The Caesars Palace Coup: How a Billionaire Brawl Over the Famous Casino Exposed the Power and Greed of Wall Street

Max Frumes and Sujeet Indap. Diversion, $26.99 (352p) ISBN 978-1-63576-677-6
Lawyers and bankers duke it out in this thorough if dry history of the downfall of the Caesars Entertainment empire. Built in Las Vegas by Jay Sarno in 1966, Caesars Palace soon became the most famous casino in the world. By 2015, Caesars was in debt and filed for bankruptcy, which led to a frenzy to work out who should be at the helm: the private equity firms that had acquired the chain in 2008, or the hedge fund "vultures" who owned the company's debt. For years, leveraged buyouts ensured the company's "twists and turns...riveted Wall Street," until finally, in 2019, Caesars announced its planned sale to Eldorado Resorts. While the survey is populated with colorful characters—attorney and former Washington insider Jim Millstein, competitive and ambitious COO Gary Loveman—the casino empire's implosion takes place largely in courtrooms and boardrooms, and such scenes become repetitive. Corporate combat, meanwhile, is waged largely via paperwork, leaving this Vegas story with little glitz or flash. Business students will find it a welcome respite from stodgier case studies, but general readers may find it slow going. Agent: Hilary Claggett, the Rudy Agency. (Mar.)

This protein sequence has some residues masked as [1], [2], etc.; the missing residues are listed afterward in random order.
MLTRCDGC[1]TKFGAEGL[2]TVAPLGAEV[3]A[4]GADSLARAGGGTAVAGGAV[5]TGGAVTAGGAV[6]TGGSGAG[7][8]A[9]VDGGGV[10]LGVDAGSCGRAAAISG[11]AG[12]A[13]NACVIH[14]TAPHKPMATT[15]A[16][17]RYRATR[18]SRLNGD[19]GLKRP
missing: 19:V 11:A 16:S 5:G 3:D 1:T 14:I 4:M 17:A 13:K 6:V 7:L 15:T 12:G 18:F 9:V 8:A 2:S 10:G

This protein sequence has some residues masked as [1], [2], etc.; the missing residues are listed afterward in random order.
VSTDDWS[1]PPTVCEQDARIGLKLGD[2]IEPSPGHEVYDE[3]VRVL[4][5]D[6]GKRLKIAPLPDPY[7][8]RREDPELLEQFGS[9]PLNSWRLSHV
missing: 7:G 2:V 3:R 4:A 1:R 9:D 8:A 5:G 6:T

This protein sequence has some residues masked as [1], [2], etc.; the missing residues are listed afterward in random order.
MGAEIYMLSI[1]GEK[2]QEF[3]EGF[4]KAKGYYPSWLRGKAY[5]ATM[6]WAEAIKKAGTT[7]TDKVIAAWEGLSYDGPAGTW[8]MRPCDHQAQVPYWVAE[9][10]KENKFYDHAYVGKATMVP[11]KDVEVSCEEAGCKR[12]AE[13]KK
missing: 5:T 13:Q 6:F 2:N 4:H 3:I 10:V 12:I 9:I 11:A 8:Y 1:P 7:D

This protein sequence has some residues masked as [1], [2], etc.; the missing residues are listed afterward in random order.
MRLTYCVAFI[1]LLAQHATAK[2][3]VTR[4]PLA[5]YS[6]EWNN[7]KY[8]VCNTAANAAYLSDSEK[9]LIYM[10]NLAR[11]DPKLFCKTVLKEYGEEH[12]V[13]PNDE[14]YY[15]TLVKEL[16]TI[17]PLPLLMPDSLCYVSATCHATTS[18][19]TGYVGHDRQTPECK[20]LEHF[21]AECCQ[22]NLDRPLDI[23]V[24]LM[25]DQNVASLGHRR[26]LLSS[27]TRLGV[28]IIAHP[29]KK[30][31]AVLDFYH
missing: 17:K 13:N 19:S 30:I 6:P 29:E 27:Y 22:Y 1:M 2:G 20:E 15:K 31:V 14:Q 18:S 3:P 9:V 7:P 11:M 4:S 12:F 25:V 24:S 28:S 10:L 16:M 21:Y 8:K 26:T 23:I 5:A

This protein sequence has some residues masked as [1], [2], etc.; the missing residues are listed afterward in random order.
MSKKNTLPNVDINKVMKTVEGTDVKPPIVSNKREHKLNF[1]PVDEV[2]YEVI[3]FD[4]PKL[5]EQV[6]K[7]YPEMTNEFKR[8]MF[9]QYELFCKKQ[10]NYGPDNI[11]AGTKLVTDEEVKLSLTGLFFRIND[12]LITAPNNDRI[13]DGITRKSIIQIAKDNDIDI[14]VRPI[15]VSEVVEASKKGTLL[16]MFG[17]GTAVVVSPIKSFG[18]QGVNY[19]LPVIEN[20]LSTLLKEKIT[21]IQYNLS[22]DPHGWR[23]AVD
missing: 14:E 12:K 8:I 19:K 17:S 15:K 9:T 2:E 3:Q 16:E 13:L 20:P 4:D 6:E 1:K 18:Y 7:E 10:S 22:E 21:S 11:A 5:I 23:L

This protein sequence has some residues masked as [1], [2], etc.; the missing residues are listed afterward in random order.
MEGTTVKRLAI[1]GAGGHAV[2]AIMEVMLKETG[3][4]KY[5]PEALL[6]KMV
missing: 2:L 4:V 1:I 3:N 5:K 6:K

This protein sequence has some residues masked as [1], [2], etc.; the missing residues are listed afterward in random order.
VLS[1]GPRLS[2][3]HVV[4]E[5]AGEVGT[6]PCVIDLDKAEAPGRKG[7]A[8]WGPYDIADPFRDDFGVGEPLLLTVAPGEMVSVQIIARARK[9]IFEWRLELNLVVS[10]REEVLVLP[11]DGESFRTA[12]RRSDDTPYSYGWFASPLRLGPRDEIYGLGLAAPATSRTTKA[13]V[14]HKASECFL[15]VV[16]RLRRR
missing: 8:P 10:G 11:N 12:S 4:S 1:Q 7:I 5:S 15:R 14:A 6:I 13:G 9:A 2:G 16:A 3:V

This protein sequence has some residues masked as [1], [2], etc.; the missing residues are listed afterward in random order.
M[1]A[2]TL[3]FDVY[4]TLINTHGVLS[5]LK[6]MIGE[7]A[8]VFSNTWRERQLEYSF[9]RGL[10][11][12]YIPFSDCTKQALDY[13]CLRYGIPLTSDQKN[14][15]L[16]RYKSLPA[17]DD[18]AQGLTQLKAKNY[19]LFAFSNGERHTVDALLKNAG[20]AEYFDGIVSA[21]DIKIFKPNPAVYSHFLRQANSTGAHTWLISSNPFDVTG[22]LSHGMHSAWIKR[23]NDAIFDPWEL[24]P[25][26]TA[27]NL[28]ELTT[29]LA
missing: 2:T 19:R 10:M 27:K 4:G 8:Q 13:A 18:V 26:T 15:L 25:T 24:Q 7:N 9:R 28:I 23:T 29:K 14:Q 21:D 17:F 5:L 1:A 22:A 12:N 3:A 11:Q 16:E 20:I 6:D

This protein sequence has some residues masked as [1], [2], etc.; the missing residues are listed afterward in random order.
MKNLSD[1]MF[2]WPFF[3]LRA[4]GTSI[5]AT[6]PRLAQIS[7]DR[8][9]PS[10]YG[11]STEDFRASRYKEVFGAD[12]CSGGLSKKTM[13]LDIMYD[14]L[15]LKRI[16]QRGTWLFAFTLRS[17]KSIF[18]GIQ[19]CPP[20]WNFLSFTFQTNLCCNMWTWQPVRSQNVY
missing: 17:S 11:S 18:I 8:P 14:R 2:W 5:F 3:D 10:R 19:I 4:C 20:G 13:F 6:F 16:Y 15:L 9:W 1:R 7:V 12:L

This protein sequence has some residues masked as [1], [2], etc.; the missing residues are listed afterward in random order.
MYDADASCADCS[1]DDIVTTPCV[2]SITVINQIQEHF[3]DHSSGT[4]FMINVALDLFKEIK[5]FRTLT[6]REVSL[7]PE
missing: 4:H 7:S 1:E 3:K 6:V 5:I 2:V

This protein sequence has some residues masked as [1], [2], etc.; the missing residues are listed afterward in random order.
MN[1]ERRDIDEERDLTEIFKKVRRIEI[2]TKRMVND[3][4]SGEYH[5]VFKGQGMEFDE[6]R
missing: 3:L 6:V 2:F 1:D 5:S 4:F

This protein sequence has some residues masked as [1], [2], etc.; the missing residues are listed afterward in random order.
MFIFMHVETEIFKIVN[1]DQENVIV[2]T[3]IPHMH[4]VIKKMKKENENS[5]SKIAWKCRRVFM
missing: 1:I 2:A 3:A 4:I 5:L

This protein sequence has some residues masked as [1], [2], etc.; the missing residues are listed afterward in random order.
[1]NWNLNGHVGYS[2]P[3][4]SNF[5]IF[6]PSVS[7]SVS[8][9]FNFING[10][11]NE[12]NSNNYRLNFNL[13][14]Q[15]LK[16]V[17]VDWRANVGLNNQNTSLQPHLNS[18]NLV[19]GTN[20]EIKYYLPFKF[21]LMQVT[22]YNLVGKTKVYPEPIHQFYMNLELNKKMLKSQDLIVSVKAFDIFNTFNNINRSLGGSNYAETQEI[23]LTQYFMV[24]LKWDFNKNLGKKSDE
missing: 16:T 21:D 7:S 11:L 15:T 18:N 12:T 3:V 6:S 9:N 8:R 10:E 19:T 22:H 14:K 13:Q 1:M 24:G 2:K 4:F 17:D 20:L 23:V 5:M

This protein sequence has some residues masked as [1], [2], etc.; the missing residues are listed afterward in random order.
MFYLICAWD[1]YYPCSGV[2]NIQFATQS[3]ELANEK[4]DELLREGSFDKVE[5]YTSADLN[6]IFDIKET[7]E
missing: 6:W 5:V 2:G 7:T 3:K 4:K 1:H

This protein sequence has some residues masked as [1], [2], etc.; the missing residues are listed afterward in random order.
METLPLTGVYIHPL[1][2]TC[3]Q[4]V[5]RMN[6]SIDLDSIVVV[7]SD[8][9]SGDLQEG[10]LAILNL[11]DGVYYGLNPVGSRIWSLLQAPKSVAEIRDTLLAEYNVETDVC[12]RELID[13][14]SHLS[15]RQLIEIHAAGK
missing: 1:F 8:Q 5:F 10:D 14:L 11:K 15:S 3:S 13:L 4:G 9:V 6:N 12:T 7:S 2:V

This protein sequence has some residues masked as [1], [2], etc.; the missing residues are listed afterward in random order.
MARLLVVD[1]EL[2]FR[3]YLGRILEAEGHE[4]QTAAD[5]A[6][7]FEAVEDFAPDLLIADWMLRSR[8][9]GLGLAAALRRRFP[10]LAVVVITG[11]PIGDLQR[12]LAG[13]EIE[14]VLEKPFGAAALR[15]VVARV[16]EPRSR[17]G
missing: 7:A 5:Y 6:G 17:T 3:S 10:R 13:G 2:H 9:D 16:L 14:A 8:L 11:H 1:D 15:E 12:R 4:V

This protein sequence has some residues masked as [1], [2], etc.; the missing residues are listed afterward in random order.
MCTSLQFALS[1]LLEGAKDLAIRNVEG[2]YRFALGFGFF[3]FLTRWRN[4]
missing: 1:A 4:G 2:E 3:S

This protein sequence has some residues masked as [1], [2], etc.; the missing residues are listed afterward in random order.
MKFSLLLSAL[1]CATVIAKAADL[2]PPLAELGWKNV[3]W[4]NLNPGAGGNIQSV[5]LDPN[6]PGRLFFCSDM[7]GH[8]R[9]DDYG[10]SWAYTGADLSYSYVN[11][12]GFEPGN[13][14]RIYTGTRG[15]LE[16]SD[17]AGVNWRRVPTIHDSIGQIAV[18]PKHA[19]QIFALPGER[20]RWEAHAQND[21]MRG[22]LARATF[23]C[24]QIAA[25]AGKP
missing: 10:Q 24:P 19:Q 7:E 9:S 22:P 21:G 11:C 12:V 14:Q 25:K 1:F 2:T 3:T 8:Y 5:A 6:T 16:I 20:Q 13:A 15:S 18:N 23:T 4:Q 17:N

Reviewed on : 03/24/2021
Release date: 03/01/2021
Genre: Nonfiction
Open Ebook - 978-1-63576-676-9
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